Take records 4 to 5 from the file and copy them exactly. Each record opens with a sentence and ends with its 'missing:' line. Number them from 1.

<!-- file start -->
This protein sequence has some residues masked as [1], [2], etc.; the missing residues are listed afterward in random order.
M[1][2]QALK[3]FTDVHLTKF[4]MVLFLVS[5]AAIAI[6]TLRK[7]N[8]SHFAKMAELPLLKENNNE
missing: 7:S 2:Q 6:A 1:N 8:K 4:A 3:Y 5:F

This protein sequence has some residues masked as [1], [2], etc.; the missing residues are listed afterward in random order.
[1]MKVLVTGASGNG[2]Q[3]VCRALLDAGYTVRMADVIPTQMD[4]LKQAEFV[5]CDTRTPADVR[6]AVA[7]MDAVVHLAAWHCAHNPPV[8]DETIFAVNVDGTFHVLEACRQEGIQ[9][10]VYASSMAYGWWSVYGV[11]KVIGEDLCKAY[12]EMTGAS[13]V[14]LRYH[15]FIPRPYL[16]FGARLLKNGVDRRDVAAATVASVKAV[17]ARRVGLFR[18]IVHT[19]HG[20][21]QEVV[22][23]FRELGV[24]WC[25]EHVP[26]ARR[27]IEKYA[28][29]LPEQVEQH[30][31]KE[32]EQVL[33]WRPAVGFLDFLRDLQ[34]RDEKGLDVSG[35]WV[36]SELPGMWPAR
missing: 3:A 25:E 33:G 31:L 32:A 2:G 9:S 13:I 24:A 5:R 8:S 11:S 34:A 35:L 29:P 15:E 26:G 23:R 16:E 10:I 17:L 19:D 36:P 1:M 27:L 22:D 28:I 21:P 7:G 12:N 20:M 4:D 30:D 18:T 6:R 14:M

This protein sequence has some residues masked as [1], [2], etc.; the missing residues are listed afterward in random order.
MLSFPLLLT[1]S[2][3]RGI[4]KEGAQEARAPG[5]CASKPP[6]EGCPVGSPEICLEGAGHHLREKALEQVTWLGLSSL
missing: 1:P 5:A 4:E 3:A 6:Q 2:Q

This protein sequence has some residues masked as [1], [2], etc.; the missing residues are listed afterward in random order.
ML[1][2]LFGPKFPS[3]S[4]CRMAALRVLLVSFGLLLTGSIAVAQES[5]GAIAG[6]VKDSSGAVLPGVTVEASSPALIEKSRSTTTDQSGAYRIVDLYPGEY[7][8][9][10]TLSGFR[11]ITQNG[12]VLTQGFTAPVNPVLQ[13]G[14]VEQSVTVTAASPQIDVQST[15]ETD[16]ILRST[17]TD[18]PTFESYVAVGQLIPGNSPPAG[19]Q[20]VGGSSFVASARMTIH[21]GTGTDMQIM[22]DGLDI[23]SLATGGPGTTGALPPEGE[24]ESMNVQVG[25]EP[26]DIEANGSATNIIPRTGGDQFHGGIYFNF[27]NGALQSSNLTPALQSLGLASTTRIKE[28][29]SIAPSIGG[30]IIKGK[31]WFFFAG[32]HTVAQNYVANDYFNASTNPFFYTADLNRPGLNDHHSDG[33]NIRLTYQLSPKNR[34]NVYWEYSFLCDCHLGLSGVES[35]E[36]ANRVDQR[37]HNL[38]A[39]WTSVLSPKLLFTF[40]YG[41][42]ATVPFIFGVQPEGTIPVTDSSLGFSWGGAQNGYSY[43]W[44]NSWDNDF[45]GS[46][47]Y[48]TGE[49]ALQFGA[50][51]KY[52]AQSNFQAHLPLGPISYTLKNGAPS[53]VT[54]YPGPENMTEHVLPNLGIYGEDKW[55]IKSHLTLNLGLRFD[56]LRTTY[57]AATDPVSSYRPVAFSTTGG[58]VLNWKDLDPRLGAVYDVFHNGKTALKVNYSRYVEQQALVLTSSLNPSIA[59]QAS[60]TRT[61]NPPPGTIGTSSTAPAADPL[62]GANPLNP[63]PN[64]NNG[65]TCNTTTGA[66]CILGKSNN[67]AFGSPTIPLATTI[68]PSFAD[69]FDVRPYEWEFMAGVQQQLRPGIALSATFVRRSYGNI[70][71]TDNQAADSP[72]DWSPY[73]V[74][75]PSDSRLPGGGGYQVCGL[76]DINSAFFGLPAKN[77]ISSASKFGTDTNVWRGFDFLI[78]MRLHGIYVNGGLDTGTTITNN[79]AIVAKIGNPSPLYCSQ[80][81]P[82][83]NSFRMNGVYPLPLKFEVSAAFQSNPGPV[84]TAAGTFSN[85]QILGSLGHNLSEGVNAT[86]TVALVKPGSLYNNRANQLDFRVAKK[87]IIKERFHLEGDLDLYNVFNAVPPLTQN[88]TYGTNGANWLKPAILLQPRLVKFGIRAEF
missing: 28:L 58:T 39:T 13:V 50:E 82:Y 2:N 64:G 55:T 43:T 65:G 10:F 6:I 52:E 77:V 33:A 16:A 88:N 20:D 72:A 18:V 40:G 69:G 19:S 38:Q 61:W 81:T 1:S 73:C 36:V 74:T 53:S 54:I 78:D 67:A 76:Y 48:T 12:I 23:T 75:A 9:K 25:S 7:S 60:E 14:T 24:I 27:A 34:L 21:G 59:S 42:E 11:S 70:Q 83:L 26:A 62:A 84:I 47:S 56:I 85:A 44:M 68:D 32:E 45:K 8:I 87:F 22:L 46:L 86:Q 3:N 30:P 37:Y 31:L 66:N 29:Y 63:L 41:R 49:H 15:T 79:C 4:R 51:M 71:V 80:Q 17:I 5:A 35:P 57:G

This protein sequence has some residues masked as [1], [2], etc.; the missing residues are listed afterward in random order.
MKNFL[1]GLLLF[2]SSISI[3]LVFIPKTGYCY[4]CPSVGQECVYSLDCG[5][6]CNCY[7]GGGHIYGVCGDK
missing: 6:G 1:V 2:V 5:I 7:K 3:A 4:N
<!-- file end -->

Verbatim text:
This protein sequence has some residues masked as [1], [2], etc.; the missing residues are listed afterward in random order.
ML[1][2]LFGPKFPS[3]S[4]CRMAALRVLLVSFGLLLTGSIAVAQES[5]GAIAG[6]VKDSSGAVLPGVTVEASSPALIEKSRSTTTDQSGAYRIVDLYPGEY[7][8][9][10]TLSGFR[11]ITQNG[12]VLTQGFTAPVNPVLQ[13]G[14]VEQSVTVTAASPQIDVQST[15]ETD[16]ILRST[17]TD[18]PTFESYVAVGQLIPGNSPPAG[19]Q[20]VGGSSFVASARMTIH[21]GTGTDMQIM[22]DGLDI[23]SLATGGPGTTGALPPEGE[24]ESMNVQVG[25]EP[26]DIEANGSATNIIPRTGGDQFHGGIYFNF[27]NGALQSSNLTPALQSLGLASTTRIKE[28][29]SIAPSIGG[30]IIKGK[31]WFFFAG[32]HTVAQNYVANDYFNASTNPFFYTADLNRPGLNDHHSDG[33]NIRLTYQLSPKNR[34]NVYWEYSFLCDCHLGLSGVES[35]E[36]ANRVDQR[37]HNL[38]A[39]WTSVLSPKLLFTF[40]YG[41][42]ATVPFIFGVQPEGTIPVTDSSLGFSWGGAQNGYSY[43]W[44]NSWDNDF[45]GS[46][47]Y[48]TGE[49]ALQFGA[50][51]KY[52]AQSNFQAHLPLGPISYTLKNGAPS[53]VT[54]YPGPENMTEHVLPNLGIYGEDKW[55]IKSHLTLNLGLRFD[56]LRTTY[57]AATDPVSSYRPVAFSTTGG[58]VLNWKDLDPRLGAVYDVFHNGKTALKVNYSRYVEQQALVLTSSLNPSIA[59]QAS[60]TRT[61]NPPPGTIGTSSTAPAADPL[62]GANPLNP[63]PN[64]NNG[65]TCNTTTGA[66]CILGKSNN[67]AFGSPTIPLATTI[68]PSFAD[69]FDVRPYEWEFMAGVQQQLRPGIALSATFVRRSYGNI[70][71]TDNQAADSP[72]DWSPY[73]V[74][75]PSDSRLPGGGGYQVCGL[76]DINSAFFGLPAKN[77]ISSASKFGTDTNVWRGFDFLI[78]MRLHGIYVNGGLDTGTTITNN[79]AIVAKIGNPSPLYCSQ[80][81]P[82][83]NSFRMNGVYPLPLKFEVSAAFQSNPGPV[84]TAAGTFSN[85]QILGSLGHNLSEGVNAT[86]TVALVKPGSLYNNRANQLDFRVAKK[87]IIKERFHLEGDLDLYNVFNAVPPLTQN[88]TYGTNGANWLKPAILLQPRLVKFGIRAEF
missing: 28:L 58:T 39:T 13:V 50:E 82:Y 2:N 64:G 55:T 43:T 65:G 10:F 6:I 52:E 77:V 33:A 16:A 88:N 20:D 72:A 18:V 40:G 69:G 19:S 38:Q 61:W 81:T 1:S 73:C 36:V 74:T 53:S 54:I 78:D 67:A 76:Y 48:T 12:I 23:T 75:A 9:K 25:S 7:S 60:E 14:T 24:I 27:A 34:L 21:G 59:S 42:E 11:S 70:Q 83:L 26:A 62:A 84:I 47:S 56:I 85:A 44:M 68:D 32:E 45:K 8:I 87:F 22:L 46:L 86:Q 3:N 30:P 37:Y 31:L 66:N 29:Y 63:L 41:R 49:H 15:T 79:C 4:R 51:M 71:V 80:Q 17:I 5:A 35:P 57:G

This protein sequence has some residues masked as [1], [2], etc.; the missing residues are listed afterward in random order.
MKNFL[1]GLLLF[2]SSISI[3]LVFIPKTGYCY[4]CPSVGQECVYSLDCG[5][6]CNCY[7]GGGHIYGVCGDK
missing: 6:G 1:V 2:V 5:I 7:K 3:A 4:N